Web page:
BBC News - Christians take 'beliefs' fight to European Court of Human RightsFour British Christians who claim they lost their jobs as a result of discrimination against their beliefs are taking their cases to the European Court of Human Rights.
They include an airline worker stopped from wearing a cross and a registrar who did not want to marry gay couples.
All four lost separate employment tribunals relating to their beliefs.
Secular critics have said a ruling in favour of the group could "seriously undermine" UK equality law.
A ruling is not expected from the European court for several weeks.
The cases involve:
- Nadia Eweida, a Pentecostal Christian from Twickenham, south-west London, who was sent home by her employer British Airways in 2006 after refusing to remove a necklace with a cross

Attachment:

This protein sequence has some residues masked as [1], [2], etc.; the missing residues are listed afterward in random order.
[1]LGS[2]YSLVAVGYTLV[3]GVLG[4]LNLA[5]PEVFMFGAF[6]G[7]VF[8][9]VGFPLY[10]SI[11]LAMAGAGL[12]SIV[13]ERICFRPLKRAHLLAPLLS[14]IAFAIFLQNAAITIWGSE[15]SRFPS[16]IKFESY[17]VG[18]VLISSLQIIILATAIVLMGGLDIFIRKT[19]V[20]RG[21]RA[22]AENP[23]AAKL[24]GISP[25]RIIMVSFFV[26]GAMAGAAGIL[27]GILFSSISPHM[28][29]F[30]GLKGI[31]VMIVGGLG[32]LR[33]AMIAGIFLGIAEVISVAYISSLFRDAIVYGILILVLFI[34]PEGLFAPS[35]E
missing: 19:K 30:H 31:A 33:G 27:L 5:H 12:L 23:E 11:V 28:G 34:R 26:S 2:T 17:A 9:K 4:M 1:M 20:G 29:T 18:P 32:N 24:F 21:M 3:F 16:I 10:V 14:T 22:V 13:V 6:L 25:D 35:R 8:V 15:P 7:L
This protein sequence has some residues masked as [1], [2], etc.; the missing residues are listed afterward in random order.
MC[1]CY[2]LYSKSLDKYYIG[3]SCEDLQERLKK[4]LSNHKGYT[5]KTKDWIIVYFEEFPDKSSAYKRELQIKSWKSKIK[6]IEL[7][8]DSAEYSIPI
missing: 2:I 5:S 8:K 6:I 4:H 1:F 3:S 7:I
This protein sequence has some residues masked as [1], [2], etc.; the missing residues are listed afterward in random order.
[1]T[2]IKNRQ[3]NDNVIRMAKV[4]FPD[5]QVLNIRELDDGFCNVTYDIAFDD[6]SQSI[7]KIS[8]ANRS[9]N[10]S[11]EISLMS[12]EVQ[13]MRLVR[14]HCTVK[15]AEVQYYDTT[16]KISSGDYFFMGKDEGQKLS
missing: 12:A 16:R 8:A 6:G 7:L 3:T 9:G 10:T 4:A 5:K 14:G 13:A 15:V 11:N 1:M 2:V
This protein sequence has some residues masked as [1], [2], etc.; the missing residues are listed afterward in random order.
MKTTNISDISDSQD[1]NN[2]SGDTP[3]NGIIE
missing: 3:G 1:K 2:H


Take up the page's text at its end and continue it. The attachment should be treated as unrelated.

- Devon-based nurse Shirley Chaplin, who was moved to a desk job by Royal Devon and Exeter NHS Trust Hospital for similar reasons
- Gary McFarlane, a Bristol relationship counsellor, who was sacked by Relate after saying on a training course he might have had a conscientious objection to giving sex therapy advice to gay couples
- Registrar Lilian Ladele, who was disciplined after she refused to conduct same-sex civil partnership ceremonies in north London
Each individual had made a separate application to the court, but the cases are being heard together.
Miss Eweida's lawyer, James Dingemans, said her employer had permitted other religious symbols to be worn.
He said: "She was working alongside colleagues who were able to wear religious symbols and attire including the Sikh turban, the Sikh bracelet, the Muslim hijab, and the Jewish skull cap.